Before seeing this I had not seen any of Sofia Coppola previous films, a mistake I will soon correct, because the strongest thing this movie has going for it is the direction, shot very close, very realistically, and very unconventional. The film utilizes real news footage as well as other stock footage to give the film the more realistic feel, and it fits into the film seamlessly. Coppola took something that could easily have fallen into teen drama or raunchy comedy, but instead uses both those elements to make it into a crime film for the modern age, but instead of smart criminals or gangsters, the characters are shithead teenagers who get by merely on dumb luck. Marc plays the character who is introduced into the crime world, and then the story follows his rise and how that plays out, showing the characters living the life, enjoying their riches and non-stop partying, and then the inevitable fall. All these factors work perfectly, creating an interesting, entertaining and at some points even thrilling crime drama. The films premise, and especially the fact that it is based on a true story is just so mind blowing in how these teenagers were able to get away with all this for as long as they did, is just so engaging that it keeps you invested until the end makes you want to find out more about the true story once it’s done. Another thing I loved about the film is its message, the idea that all these celebrities are so absorbed in their life and own so many things that they don’t even notice they’re being robbed, and how these characters are constantly craving more and more things, wishing they could be these celebrities and live their lives, it almost becomes disturbing over how people crave these inanimate objects that ultimately mean nothing. I found that message to be very interesting and important, or at least that’s what I got from it.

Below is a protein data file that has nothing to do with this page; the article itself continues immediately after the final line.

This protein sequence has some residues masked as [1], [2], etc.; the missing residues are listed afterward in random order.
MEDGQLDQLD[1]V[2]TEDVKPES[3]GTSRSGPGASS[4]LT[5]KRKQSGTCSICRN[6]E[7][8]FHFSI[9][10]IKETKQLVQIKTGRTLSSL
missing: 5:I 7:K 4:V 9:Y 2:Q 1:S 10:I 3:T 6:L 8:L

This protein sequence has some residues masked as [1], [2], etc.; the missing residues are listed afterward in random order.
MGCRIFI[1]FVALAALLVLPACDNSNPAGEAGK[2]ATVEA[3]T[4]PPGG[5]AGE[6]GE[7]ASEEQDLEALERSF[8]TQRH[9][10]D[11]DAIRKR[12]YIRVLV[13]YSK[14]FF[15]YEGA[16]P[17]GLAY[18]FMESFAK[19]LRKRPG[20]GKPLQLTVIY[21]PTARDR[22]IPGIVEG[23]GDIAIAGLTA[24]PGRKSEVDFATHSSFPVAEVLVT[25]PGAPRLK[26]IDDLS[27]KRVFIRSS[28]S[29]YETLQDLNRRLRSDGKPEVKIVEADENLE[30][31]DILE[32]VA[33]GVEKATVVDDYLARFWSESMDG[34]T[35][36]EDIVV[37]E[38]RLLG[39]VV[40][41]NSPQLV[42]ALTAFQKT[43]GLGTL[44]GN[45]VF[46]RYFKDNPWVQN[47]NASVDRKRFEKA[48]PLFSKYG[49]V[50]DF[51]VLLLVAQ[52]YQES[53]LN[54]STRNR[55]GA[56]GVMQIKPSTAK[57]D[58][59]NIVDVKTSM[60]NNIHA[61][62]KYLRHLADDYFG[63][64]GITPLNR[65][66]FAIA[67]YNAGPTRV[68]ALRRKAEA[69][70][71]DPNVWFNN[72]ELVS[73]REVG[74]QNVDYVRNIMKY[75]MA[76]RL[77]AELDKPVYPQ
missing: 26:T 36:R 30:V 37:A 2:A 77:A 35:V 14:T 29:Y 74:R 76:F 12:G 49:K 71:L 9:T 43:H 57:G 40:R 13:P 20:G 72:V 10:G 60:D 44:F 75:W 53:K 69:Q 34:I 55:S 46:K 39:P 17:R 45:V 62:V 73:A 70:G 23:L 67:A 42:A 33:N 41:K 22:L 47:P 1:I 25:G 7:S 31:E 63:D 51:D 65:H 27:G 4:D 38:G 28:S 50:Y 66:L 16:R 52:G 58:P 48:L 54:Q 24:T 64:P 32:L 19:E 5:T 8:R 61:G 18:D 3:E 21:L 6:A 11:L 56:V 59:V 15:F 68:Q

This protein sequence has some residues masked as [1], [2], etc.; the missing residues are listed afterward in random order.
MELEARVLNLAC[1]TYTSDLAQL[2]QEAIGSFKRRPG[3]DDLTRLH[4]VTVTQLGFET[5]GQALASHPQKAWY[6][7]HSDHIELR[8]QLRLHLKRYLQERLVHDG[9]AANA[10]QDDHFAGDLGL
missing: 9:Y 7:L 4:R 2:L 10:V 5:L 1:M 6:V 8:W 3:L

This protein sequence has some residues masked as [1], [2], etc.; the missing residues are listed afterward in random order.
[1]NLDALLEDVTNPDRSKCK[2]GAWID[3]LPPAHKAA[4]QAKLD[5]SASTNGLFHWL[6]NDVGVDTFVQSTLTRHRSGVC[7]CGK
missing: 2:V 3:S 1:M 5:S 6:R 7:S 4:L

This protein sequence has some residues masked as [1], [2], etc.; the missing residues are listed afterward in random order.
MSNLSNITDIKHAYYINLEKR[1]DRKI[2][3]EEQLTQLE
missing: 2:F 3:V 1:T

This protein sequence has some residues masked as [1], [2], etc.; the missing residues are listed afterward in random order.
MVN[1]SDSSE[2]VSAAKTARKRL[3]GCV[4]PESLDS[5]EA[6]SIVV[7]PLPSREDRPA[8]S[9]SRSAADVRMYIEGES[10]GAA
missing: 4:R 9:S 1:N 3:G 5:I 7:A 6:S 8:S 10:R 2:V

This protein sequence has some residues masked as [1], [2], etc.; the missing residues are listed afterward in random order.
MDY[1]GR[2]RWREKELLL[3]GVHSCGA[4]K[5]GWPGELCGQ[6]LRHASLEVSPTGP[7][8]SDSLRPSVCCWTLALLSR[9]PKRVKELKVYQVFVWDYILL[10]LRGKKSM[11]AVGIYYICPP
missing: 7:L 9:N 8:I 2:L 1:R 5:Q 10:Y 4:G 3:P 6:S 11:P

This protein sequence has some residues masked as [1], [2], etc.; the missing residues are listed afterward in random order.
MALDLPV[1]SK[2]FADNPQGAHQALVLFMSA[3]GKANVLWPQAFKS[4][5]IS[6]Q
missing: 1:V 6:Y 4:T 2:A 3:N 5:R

The Bad:

Despite the story being very interesting and engaging, the movie itself does not necessarily have enough substance to fill the movie’s run-time. The movie is only an hour and a half but it feels shorter, due to the fact that the actual scenes with plot and story development are only about forty-five minutes. In the meantime, the run time is filled with scenes of the kids partying, doing drugs, smoking, and just looking at/trying on clothes. There are quite a few throw-away scenes that really serve no purpose but to fill the run time, which is unfortunate as it screws up the pacing and the film can become dull at moments as you’re waiting for something to happen. Also as I previously mentioned the character’s are very annoying and selfish on purpose, but their are moments where it just becomes too much and really takes you out of the film. While most of my flaws with the film are simply nitpicks, my overall complaint is just the lack of substance. The story is very interesting, directing excellent and morals that the film is trying to get across are great, but all of that combined does not really equal enough to justify a feature film, it would probably have worked better as a documentary or TV special. The added scenes to make this feature length seem very forced and ultimately add nothing to the overall film. The substance that is there is excellent, but the added scenes to drag out the film’s run-time are pointless are dull.